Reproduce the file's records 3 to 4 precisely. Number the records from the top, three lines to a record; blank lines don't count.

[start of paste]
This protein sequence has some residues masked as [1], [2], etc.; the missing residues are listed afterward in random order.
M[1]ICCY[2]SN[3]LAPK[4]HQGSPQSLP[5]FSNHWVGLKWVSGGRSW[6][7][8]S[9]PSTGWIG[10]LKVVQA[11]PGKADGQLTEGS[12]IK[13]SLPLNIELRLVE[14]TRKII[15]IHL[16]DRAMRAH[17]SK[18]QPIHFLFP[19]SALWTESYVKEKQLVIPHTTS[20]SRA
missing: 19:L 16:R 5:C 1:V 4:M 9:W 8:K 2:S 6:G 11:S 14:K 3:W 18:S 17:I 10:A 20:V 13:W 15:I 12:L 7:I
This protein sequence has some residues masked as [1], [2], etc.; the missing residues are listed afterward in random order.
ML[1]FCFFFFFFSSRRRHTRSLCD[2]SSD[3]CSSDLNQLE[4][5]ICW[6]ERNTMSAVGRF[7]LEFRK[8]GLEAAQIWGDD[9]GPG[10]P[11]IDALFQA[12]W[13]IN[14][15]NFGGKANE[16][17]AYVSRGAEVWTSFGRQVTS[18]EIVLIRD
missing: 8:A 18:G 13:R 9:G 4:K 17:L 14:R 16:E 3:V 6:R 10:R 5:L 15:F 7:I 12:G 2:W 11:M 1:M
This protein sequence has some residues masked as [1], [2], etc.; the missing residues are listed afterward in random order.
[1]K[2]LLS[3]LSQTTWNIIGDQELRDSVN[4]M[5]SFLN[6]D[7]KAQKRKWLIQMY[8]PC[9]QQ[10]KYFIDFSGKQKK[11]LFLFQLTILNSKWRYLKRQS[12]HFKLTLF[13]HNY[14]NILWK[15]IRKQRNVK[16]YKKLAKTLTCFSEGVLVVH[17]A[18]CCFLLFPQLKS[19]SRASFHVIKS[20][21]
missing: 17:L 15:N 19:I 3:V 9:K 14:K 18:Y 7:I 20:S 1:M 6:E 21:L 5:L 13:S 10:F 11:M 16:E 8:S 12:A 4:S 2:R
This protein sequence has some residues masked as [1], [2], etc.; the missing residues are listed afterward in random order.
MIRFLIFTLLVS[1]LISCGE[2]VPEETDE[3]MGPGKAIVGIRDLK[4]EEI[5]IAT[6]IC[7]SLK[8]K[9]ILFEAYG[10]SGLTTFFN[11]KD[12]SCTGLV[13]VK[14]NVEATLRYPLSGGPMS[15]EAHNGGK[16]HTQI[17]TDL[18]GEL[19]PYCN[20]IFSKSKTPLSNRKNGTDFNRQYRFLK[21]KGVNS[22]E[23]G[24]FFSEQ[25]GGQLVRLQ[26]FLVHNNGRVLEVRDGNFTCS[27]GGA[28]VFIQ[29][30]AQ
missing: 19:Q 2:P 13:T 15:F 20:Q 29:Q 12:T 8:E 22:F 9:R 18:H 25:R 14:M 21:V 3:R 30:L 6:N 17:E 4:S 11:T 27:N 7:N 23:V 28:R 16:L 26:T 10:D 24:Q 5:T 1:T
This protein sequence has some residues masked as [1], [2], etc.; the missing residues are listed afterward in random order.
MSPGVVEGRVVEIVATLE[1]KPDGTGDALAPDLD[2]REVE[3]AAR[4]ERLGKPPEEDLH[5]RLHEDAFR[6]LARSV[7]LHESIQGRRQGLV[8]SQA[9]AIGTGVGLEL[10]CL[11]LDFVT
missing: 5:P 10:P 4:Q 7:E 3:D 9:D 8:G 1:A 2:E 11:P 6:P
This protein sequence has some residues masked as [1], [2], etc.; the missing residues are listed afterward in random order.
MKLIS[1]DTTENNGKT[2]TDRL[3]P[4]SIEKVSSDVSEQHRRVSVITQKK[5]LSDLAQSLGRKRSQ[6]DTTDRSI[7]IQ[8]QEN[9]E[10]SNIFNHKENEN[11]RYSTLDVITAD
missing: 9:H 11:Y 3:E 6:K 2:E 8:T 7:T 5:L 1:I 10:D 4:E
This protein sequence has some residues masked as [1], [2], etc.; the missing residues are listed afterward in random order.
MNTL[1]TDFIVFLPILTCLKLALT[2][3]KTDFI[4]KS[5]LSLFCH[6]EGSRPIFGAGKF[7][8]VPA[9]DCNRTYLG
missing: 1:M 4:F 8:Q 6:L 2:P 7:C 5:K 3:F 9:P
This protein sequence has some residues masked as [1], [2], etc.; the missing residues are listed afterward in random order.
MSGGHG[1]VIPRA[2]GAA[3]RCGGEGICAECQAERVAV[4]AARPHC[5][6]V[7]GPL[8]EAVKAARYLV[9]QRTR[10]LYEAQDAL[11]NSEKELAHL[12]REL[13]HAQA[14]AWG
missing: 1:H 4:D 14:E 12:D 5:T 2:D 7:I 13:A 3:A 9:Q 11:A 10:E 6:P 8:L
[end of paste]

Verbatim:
This protein sequence has some residues masked as [1], [2], etc.; the missing residues are listed afterward in random order.
[1]K[2]LLS[3]LSQTTWNIIGDQELRDSVN[4]M[5]SFLN[6]D[7]KAQKRKWLIQMY[8]PC[9]QQ[10]KYFIDFSGKQKK[11]LFLFQLTILNSKWRYLKRQS[12]HFKLTLF[13]HNY[14]NILWK[15]IRKQRNVK[16]YKKLAKTLTCFSEGVLVVH[17]A[18]CCFLLFPQLKS[19]SRASFHVIKS[20][21]
missing: 17:L 15:N 19:I 3:V 9:K 14:K 18:Y 7:I 20:S 1:M 6:E 21:L 5:L 13:S 10:F 11:M 16:E 8:S 12:A 4:S 2:R
This protein sequence has some residues masked as [1], [2], etc.; the missing residues are listed afterward in random order.
MIRFLIFTLLVS[1]LISCGE[2]VPEETDE[3]MGPGKAIVGIRDLK[4]EEI[5]IAT[6]IC[7]SLK[8]K[9]ILFEAYG[10]SGLTTFFN[11]KD[12]SCTGLV[13]VK[14]NVEATLRYPLSGGPMS[15]EAHNGGK[16]HTQI[17]TDL[18]GEL[19]PYCN[20]IFSKSKTPLSNRKNGTDFNRQYRFLK[21]KGVNS[22]E[23]G[24]FFSEQ[25]GGQLVRLQ[26]FLVHNNGRVLEVRDGNFTCS[27]GGA[28]VFIQ[29][30]AQ
missing: 19:Q 2:P 13:T 15:F 20:Q 29:Q 12:T 8:E 22:F 9:R 18:H 25:R 14:M 21:V 3:R 30:L 6:N 17:E 4:S 11:T 27:N 7:N 23:V 28:R 16:L 26:T 10:D 24:Q 5:T 1:T